4. CONTRAINDICATIONS

History of hypersensitivity to megestrol acetate or any component of the formulation. Known or suspected pregnancy.

5. MECHANISM OF ACTION

Several investigators have reported on the appetite enhancing property of megestrol acetate and its possible use in cachexia. The precise mechanism by which megestrol acetate produces effects in anorexia and cachexia is unknown at the present time.

6. USE IN SPECIFIC POPULATIONS

6.1 Usage in Pregnancy

Pregnancy Category X

(See WARNINGS and PRECAUTIONS: Carcinogenesis, Mutagenesis, Impairment of Fertility: Impairment of Fertility.) No adequate animal teratology information is available at clinically relevant doses.

6.2 Nursing Mothers

Because of the potential for adverse effects on the newborn, nursing should be discontinued if megestrol acetate oral suspension is required.

6.3 Use in Women

Breakthrough bleeding was observed in all 10 female patients participating in the clinical trials. Megestrol acetate is a progesterone derivative, which may induce vaginal bleeding in women.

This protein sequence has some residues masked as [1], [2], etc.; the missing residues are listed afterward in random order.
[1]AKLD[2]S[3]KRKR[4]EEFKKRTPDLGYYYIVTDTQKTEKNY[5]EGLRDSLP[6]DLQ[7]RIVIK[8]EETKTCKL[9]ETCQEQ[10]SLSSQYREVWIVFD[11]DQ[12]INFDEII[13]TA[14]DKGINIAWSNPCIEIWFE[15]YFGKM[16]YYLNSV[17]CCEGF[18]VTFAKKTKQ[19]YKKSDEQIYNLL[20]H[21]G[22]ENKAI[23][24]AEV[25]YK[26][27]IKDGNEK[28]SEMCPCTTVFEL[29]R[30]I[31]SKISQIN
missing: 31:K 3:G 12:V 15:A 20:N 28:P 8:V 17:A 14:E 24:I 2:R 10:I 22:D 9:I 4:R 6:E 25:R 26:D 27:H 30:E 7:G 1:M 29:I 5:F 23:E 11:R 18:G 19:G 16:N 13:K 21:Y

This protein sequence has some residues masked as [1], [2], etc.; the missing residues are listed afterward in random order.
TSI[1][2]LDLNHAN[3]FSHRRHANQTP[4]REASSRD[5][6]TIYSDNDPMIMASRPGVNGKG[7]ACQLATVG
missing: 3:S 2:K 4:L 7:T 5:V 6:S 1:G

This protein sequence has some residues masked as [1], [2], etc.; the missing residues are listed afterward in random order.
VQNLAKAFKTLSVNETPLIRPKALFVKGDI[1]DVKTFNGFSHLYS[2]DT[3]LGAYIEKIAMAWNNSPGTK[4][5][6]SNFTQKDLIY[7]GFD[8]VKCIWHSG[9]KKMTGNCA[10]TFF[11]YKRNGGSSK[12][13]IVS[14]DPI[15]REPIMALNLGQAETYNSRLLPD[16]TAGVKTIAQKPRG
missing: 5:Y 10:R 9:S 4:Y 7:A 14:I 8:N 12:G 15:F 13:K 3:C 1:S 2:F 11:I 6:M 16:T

6.4 Pediatric Use

Safety and effectiveness in pediatric patients have not been established.

6.5 Geriatric Use

Clinical studies of megestrol acetate oral suspension in the treatment of anorexia, cachexia, or an unexplained, significant weight loss in patients with AIDS did not include sufficient numbers of patients aged 65 years and older to determine whether they respond differently than younger patients. Other reported clinical experience has not identified differences in responses between elderly and younger patients. In general, dose selection for an elderly patient should be cautious, usually starting at the low end of the dosing range, reflecting the greater frequency of decreased hepatic, renal, or cardiac function, and of concomitant disease or other drug therapy.